To find out more, we need to go back to the Danish invasion of 866-7 and forward from there to the 14th century. We know nothing of Alkelda from contemporary sources because the Danes not only burnt down all the churches, monasteries, and convents throughout the eastern region of Northumbria, they slaughtered the monks, nuns, and anyone of note in the community who could read and write. The Danes themselves were illiterate. The city of York, famous for its church, great library and monastic school was razed to the ground. The devastation lasted a few years, in some places, more than others. There are near contemporary accounts of the sheer destruction and horror that took place around York and further north, under the Scandinavian Vikings who destroyed Lindisfarne. Simeon of Durham wrote that every village between Durham and York was laid waste and its people killed. Eventually, the Danes were accepted, became Christians and were integrated.
For barely 200 years, after the Danish-Viking invasion there was a period of relative calm. The peace was not to last; it was cruelly broken by the Harrying of the North from 1069-71, William the Conqueror’s punishment for rebellion in Yorkshire. No churches are recorded in the 1089 Domesday Book for Giggleswick and Middleham, both settlements described as “vasta” (devastated). The king and his soldiers not only killed the people and their animals, they burnt their houses and churches, and set fire to their crops, so that those who survived were left to starve the following winter. It has been estimated that 10,000 people died. The western Dales suffered too but more selectively. That meant that St Alkelda, the Anglo-Saxon saint, would have no-one to record the place of her burial. Her life, her Christian witness and her martyrdom were kept alive in folk memory.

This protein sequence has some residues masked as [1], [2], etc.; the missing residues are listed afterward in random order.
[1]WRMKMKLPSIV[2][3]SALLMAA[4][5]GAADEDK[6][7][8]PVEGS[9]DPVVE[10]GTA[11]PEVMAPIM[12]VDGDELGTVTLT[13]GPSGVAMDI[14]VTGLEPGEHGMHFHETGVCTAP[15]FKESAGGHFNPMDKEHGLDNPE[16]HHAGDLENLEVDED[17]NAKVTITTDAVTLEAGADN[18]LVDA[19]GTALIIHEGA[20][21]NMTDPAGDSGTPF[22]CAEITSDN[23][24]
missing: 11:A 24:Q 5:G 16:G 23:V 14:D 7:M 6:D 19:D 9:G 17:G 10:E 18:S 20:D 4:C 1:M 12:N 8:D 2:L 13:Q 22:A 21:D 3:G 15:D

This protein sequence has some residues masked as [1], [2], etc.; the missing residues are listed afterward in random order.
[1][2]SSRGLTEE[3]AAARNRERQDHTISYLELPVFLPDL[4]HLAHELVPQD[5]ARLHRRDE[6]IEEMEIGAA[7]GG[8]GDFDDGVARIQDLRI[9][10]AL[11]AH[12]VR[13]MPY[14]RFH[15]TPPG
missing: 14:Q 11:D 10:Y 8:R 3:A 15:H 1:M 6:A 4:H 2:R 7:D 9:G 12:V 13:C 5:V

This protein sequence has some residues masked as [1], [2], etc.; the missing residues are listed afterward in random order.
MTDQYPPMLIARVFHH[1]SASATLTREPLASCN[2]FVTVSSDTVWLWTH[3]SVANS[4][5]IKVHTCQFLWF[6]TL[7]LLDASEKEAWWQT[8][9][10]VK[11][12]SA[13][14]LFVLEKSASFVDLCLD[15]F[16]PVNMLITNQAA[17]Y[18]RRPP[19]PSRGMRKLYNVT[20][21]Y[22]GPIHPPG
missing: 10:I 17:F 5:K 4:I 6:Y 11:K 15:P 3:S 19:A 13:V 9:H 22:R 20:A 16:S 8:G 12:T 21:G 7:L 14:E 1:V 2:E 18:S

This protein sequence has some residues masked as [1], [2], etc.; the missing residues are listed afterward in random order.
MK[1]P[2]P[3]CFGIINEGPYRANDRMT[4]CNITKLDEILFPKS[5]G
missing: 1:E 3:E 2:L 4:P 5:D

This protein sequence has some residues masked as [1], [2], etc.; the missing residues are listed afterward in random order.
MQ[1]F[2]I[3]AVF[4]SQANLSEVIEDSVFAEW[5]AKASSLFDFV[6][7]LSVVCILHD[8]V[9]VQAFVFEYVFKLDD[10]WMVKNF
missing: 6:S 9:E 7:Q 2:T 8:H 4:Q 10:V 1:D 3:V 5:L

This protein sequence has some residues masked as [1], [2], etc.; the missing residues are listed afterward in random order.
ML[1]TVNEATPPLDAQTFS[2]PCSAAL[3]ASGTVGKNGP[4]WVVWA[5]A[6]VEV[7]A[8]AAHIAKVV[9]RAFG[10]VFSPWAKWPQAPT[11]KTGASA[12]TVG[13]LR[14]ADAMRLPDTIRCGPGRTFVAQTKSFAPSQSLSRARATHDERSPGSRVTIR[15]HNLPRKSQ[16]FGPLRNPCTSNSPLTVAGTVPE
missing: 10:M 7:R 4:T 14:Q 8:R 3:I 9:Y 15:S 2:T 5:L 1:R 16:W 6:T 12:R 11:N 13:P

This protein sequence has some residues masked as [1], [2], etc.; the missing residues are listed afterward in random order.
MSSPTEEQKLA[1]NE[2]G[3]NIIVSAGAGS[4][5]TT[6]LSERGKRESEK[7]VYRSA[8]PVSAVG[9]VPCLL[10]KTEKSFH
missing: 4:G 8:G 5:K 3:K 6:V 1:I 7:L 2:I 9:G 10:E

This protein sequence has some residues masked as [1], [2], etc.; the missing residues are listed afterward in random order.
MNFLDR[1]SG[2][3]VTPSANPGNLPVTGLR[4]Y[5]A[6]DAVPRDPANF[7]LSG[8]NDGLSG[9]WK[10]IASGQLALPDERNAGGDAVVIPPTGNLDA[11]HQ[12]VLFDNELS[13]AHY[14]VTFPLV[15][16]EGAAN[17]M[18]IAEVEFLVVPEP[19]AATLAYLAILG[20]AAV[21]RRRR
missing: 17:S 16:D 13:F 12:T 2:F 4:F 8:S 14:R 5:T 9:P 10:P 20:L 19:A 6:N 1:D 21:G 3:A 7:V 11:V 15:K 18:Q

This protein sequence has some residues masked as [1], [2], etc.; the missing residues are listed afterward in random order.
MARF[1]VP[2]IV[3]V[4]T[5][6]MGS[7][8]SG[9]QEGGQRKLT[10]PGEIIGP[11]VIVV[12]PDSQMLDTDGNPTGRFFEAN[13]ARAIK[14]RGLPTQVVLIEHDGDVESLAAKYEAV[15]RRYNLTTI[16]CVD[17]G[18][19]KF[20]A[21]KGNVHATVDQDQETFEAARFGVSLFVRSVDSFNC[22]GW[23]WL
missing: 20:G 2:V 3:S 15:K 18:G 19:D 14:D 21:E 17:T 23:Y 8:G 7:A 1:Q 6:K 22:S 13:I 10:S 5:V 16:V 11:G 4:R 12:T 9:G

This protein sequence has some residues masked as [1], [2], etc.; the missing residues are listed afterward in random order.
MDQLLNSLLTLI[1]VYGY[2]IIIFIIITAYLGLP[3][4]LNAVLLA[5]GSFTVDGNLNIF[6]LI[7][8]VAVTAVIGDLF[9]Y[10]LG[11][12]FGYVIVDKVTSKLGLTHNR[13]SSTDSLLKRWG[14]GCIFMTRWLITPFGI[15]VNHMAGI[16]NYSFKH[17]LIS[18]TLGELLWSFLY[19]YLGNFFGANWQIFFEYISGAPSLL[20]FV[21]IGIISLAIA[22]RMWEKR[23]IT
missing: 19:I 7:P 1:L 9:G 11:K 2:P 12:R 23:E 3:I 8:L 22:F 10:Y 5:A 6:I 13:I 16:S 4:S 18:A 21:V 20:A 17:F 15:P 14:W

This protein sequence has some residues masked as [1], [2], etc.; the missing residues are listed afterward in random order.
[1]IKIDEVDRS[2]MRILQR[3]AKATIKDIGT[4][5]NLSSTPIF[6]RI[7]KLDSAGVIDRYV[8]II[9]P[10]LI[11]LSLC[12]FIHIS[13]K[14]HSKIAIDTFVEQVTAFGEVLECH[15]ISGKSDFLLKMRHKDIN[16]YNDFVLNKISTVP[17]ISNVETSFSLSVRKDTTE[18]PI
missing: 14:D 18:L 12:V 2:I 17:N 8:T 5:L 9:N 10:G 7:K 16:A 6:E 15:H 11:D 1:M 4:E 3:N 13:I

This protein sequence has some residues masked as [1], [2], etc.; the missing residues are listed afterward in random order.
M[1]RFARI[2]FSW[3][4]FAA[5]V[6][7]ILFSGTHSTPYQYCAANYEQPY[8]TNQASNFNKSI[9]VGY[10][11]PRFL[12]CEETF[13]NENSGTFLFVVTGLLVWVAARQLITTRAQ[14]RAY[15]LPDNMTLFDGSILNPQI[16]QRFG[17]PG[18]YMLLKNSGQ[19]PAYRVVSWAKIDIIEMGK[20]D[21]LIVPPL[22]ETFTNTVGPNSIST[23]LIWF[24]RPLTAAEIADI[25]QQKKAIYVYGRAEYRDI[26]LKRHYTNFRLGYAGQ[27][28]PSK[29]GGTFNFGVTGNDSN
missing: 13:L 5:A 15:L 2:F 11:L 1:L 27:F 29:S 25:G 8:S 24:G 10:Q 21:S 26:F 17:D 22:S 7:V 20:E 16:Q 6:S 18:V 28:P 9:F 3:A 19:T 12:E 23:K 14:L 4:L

The Normans replaced the Northumbrian aristocracy with their own and were not interested in the traditions of the people they had conquered. French was the language of the court, and Latin of education and the Church. From the 12th century, even The Anglo-Saxon Chronicles were written in Latin. Because they were left on their own, the Northumbrians and Anglo-Saxon population elsewhere developed underground their own vibrant, popular culture, traditions and language, all of which was passed on orally. The St Alkelda story too was part of a similar movement in two localities . There was a real change in the 14th century, after the Scottish attacks in the North and the Black Death everywhere, which was no respecter of persons. The Black Death effectively put an end to the Norman feudal system and the serfdom of the English peasantry.
Then, amazingly, people began to write in English – John Wyclif, Geoffrey Chaucer, William Langland, Julian of Norwich, the first woman to write in English, then emerging from its late Middle English stage. Anglo-Saxon saints were brought out into the open again. In 1389, just 22 years after Middleham was linked with Giggleswick Church in the Finchale Priory financial transaction, there comes the first written mention of St Alkelda’s long association with Middleham in a grant from King Richard II for the people of Middleham to hold a Fair on St Alkild’s (Alkelda’s) feast day. This annual event was finally discontinued in 1926.
For a fuller account, please see the Guide book St Alkelda’s Way.